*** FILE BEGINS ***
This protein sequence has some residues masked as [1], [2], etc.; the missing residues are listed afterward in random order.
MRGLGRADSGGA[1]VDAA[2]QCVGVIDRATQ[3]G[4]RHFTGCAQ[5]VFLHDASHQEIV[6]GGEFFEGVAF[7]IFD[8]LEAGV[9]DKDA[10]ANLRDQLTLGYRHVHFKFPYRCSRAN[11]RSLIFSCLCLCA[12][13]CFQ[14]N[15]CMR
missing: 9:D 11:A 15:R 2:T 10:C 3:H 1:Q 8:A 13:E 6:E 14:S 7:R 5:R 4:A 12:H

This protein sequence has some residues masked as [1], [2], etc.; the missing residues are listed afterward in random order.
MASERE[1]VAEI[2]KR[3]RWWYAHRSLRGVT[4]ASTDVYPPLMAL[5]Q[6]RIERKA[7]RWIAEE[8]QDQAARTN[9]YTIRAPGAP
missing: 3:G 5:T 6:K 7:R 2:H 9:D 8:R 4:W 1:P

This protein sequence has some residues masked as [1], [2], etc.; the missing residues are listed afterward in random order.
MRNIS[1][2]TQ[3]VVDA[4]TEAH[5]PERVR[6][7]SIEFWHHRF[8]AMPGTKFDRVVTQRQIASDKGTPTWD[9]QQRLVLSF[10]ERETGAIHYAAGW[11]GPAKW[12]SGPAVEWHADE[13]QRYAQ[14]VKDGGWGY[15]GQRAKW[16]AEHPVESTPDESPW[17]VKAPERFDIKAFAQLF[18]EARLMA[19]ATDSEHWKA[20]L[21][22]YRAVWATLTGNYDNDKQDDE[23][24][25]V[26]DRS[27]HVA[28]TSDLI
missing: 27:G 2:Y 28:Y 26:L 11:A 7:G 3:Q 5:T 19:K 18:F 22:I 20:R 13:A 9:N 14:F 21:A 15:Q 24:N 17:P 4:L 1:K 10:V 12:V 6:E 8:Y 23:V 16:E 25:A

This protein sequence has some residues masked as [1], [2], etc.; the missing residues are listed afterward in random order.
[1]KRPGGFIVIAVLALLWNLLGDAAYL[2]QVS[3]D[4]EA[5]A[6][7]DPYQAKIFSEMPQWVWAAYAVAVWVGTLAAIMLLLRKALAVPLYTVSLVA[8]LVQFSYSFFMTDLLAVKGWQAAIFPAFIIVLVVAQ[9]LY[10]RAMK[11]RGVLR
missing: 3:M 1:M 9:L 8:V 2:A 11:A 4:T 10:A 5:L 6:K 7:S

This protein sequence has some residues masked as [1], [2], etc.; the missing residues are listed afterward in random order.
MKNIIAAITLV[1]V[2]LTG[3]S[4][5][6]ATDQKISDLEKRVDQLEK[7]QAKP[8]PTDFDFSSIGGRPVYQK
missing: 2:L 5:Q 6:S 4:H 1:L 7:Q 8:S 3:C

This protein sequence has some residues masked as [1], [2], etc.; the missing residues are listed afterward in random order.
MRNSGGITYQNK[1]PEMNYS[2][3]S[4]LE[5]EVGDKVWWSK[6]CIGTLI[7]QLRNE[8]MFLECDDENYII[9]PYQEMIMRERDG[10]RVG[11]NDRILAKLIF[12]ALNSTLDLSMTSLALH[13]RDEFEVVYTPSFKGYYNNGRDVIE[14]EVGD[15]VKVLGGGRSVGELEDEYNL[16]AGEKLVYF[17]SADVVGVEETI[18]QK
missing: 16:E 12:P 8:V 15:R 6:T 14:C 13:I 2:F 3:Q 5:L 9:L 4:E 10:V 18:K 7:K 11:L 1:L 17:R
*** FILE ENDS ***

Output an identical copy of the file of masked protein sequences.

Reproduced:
This protein sequence has some residues masked as [1], [2], etc.; the missing residues are listed afterward in random order.
MRGLGRADSGGA[1]VDAA[2]QCVGVIDRATQ[3]G[4]RHFTGCAQ[5]VFLHDASHQEIV[6]GGEFFEGVAF[7]IFD[8]LEAGV[9]DKDA[10]ANLRDQLTLGYRHVHFKFPYRCSRAN[11]RSLIFSCLCLCA[12][13]CFQ[14]N[15]CMR
missing: 9:D 11:A 15:R 2:T 10:C 3:H 1:Q 8:A 13:E 6:E 14:S 7:R 5:R 4:A 12:H

This protein sequence has some residues masked as [1], [2], etc.; the missing residues are listed afterward in random order.
MASERE[1]VAEI[2]KR[3]RWWYAHRSLRGVT[4]ASTDVYPPLMAL[5]Q[6]RIERKA[7]RWIAEE[8]QDQAARTN[9]YTIRAPGAP
missing: 3:G 5:T 6:K 7:R 2:H 9:D 8:R 4:W 1:P

This protein sequence has some residues masked as [1], [2], etc.; the missing residues are listed afterward in random order.
MRNIS[1][2]TQ[3]VVDA[4]TEAH[5]PERVR[6][7]SIEFWHHRF[8]AMPGTKFDRVVTQRQIASDKGTPTWD[9]QQRLVLSF[10]ERETGAIHYAAGW[11]GPAKW[12]SGPAVEWHADE[13]QRYAQ[14]VKDGGWGY[15]GQRAKW[16]AEHPVESTPDESPW[17]VKAPERFDIKAFAQLF[18]EARLMA[19]ATDSEHWKA[20]L[21][22]YRAVWATLTGNYDNDKQDDE[23][24][25]V[26]DRS[27]HVA[28]TSDLI
missing: 27:G 2:Y 28:Y 26:L 11:A 7:G 3:Q 5:T 19:K 18:F 22:I 20:R 13:A 9:N 14:F 21:A 15:Q 24:N 17:P 4:L 1:K 10:V 12:V 6:E 8:Y 23:V 16:E 25:A

This protein sequence has some residues masked as [1], [2], etc.; the missing residues are listed afterward in random order.
[1]KRPGGFIVIAVLALLWNLLGDAAYL[2]QVS[3]D[4]EA[5]A[6][7]DPYQAKIFSEMPQWVWAAYAVAVWVGTLAAIMLLLRKALAVPLYTVSLVA[8]LVQFSYSFFMTDLLAVKGWQAAIFPAFIIVLVVAQ[9]LY[10]RAMK[11]RGVLR
missing: 3:M 1:M 9:L 8:V 2:A 11:A 4:T 10:A 5:L 6:K 7:S

This protein sequence has some residues masked as [1], [2], etc.; the missing residues are listed afterward in random order.
MKNIIAAITLV[1]V[2]LTG[3]S[4][5][6]ATDQKISDLEKRVDQLEK[7]QAKP[8]PTDFDFSSIGGRPVYQK
missing: 2:L 5:Q 6:S 4:H 1:L 7:Q 8:S 3:C

This protein sequence has some residues masked as [1], [2], etc.; the missing residues are listed afterward in random order.
MRNSGGITYQNK[1]PEMNYS[2][3]S[4]LE[5]EVGDKVWWSK[6]CIGTLI[7]QLRNE[8]MFLECDDENYII[9]PYQEMIMRERDG[10]RVG[11]NDRILAKLIF[12]ALNSTLDLSMTSLALH[13]RDEFEVVYTPSFKGYYNNGRDVIE[14]EVGD[15]VKVLGGGRSVGELEDEYNL[16]AGEKLVYF[17]SADVVGVEETI[18]QK
missing: 16:E 12:P 8:V 15:R 6:T 14:C 13:I 2:F 3:Q 5:L 9:L 4:E 10:V 18:K 7:K 11:L 1:L 17:R